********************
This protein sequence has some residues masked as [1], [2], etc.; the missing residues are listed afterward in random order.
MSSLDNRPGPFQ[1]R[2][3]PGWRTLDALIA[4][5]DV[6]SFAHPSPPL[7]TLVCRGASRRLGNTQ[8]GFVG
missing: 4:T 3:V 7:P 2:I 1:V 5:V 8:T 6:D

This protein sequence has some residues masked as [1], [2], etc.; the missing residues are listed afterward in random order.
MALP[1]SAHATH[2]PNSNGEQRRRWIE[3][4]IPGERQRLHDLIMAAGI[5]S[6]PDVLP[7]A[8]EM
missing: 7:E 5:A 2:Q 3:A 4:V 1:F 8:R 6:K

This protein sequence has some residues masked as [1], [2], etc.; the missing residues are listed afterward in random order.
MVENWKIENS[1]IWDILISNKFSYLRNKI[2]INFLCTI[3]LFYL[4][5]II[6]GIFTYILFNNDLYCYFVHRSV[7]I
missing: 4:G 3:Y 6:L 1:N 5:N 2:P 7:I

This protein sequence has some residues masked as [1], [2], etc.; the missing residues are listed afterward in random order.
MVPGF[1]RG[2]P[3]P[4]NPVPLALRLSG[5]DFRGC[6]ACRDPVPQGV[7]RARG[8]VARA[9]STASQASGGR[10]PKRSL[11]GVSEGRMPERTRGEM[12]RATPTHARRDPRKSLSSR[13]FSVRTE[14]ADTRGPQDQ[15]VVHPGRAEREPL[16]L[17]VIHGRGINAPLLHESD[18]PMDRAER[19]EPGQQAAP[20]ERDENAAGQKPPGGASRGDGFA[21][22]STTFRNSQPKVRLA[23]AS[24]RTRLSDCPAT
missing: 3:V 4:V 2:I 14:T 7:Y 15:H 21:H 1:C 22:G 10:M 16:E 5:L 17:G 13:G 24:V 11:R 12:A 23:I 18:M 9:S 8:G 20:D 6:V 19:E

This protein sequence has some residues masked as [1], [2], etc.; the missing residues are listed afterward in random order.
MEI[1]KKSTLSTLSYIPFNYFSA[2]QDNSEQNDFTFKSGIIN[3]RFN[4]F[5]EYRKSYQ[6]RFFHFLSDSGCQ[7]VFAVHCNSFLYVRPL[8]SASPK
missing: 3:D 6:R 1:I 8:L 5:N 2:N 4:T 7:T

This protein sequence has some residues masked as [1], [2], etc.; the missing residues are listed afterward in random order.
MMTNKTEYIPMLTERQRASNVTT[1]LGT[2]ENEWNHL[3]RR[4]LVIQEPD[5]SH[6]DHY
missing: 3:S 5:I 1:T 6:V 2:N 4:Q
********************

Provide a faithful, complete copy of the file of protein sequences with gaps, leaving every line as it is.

This protein sequence has some residues masked as [1], [2], etc.; the missing residues are listed afterward in random order.
MSSLDNRPGPFQ[1]R[2][3]PGWRTLDALIA[4][5]DV[6]SFAHPSPPL[7]TLVCRGASRRLGNTQ[8]GFVG
missing: 4:T 3:V 7:P 2:I 1:V 5:V 8:T 6:D

This protein sequence has some residues masked as [1], [2], etc.; the missing residues are listed afterward in random order.
MALP[1]SAHATH[2]PNSNGEQRRRWIE[3][4]IPGERQRLHDLIMAAGI[5]S[6]PDVLP[7]A[8]EM
missing: 7:E 5:A 2:Q 3:A 4:V 1:F 8:R 6:K

This protein sequence has some residues masked as [1], [2], etc.; the missing residues are listed afterward in random order.
MVENWKIENS[1]IWDILISNKFSYLRNKI[2]INFLCTI[3]LFYL[4][5]II[6]GIFTYILFNNDLYCYFVHRSV[7]I
missing: 4:G 3:Y 6:L 1:N 5:N 2:P 7:I

This protein sequence has some residues masked as [1], [2], etc.; the missing residues are listed afterward in random order.
MVPGF[1]RG[2]P[3]P[4]NPVPLALRLSG[5]DFRGC[6]ACRDPVPQGV[7]RARG[8]VARA[9]STASQASGGR[10]PKRSL[11]GVSEGRMPERTRGEM[12]RATPTHARRDPRKSLSSR[13]FSVRTE[14]ADTRGPQDQ[15]VVHPGRAEREPL[16]L[17]VIHGRGINAPLLHESD[18]PMDRAER[19]EPGQQAAP[20]ERDENAAGQKPPGGASRGDGFA[21][22]STTFRNSQPKVRLA[23]AS[24]RTRLSDCPAT
missing: 3:V 4:V 2:I 14:T 7:Y 15:H 21:H 1:C 22:G 10:M 16:E 5:L 17:G 13:G 24:V 11:R 12:A 23:I 18:M 9:S 8:G 20:D 6:V 19:E

This protein sequence has some residues masked as [1], [2], etc.; the missing residues are listed afterward in random order.
MEI[1]KKSTLSTLSYIPFNYFSA[2]QDNSEQNDFTFKSGIIN[3]RFN[4]F[5]EYRKSYQ[6]RFFHFLSDSGCQ[7]VFAVHCNSFLYVRPL[8]SASPK
missing: 3:D 6:R 1:I 8:L 5:N 2:N 4:T 7:T

This protein sequence has some residues masked as [1], [2], etc.; the missing residues are listed afterward in random order.
MMTNKTEYIPMLTERQRASNVTT[1]LGT[2]ENEWNHL[3]RR[4]LVIQEPD[5]SH[6]DHY
missing: 3:S 5:I 1:T 6:V 2:N 4:Q